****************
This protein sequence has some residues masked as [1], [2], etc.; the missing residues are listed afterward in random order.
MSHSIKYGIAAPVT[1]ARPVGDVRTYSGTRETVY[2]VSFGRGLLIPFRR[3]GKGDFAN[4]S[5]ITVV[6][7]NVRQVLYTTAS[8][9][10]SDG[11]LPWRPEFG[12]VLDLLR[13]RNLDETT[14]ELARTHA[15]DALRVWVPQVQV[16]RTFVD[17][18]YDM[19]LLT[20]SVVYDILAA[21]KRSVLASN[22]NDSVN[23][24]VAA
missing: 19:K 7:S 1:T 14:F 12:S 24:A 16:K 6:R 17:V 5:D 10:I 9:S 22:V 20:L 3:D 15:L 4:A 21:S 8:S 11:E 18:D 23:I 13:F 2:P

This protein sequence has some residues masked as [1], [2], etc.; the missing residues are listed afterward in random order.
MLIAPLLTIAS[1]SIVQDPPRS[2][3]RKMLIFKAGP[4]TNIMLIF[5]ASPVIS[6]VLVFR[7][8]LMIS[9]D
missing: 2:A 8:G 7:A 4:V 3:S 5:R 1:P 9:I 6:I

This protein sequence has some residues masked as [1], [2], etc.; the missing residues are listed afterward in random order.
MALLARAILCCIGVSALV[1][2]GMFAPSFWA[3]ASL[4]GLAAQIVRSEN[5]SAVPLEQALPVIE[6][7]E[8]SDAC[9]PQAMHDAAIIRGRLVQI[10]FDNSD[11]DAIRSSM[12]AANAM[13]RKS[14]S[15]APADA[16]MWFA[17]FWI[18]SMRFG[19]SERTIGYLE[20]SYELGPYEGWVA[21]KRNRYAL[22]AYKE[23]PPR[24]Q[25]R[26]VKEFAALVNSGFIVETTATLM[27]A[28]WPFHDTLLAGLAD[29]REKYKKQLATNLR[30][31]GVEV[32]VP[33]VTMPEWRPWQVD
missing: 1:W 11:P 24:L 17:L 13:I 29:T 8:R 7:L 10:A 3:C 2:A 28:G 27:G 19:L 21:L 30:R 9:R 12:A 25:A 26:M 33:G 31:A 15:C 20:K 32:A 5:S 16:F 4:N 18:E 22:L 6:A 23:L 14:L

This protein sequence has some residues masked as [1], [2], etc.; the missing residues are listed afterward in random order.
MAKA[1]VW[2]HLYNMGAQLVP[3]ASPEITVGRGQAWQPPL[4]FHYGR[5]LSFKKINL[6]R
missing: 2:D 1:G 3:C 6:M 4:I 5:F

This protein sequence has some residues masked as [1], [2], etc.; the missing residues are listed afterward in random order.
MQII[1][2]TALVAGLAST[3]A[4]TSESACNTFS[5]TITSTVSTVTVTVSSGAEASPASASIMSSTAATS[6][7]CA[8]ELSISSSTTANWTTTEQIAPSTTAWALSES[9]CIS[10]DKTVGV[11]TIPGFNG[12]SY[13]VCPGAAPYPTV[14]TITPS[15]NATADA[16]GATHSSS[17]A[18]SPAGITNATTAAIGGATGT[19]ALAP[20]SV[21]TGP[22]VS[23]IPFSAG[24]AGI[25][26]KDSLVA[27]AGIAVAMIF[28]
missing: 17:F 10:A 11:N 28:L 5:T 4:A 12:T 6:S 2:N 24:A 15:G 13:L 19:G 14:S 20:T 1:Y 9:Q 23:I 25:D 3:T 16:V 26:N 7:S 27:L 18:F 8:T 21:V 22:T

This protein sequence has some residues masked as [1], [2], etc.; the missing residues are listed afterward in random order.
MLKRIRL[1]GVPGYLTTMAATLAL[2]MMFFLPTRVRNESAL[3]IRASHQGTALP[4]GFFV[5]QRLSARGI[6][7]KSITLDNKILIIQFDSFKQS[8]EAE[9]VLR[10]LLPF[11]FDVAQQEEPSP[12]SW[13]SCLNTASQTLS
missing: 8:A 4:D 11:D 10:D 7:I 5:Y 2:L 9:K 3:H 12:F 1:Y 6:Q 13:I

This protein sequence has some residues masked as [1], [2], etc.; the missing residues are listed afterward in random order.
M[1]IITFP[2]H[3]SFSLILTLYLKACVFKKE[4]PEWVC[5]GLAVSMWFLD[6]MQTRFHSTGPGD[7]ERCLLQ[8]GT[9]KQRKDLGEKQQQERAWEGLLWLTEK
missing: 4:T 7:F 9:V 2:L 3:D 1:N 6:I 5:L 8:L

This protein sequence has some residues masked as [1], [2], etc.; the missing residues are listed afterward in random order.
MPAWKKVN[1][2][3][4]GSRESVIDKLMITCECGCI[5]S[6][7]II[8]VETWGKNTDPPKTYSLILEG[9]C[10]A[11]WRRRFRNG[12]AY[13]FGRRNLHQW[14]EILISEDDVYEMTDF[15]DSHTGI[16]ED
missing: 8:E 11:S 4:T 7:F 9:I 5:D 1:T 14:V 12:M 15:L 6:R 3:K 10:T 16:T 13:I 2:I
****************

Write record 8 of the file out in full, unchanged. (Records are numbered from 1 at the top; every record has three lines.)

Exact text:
This protein sequence has some residues masked as [1], [2], etc.; the missing residues are listed afterward in random order.
MPAWKKVN[1][2][3][4]GSRESVIDKLMITCECGCI[5]S[6][7]II[8]VETWGKNTDPPKTYSLILEG[9]C[10]A[11]WRRRFRNG[12]AY[13]FGRRNLHQW[14]EILISEDDVYEMTDF[15]DSHTGI[16]ED
missing: 8:E 11:S 4:T 7:F 9:I 5:D 1:T 14:V 12:M 15:L 6:R 3:K 10:T 16:T 13:I 2:I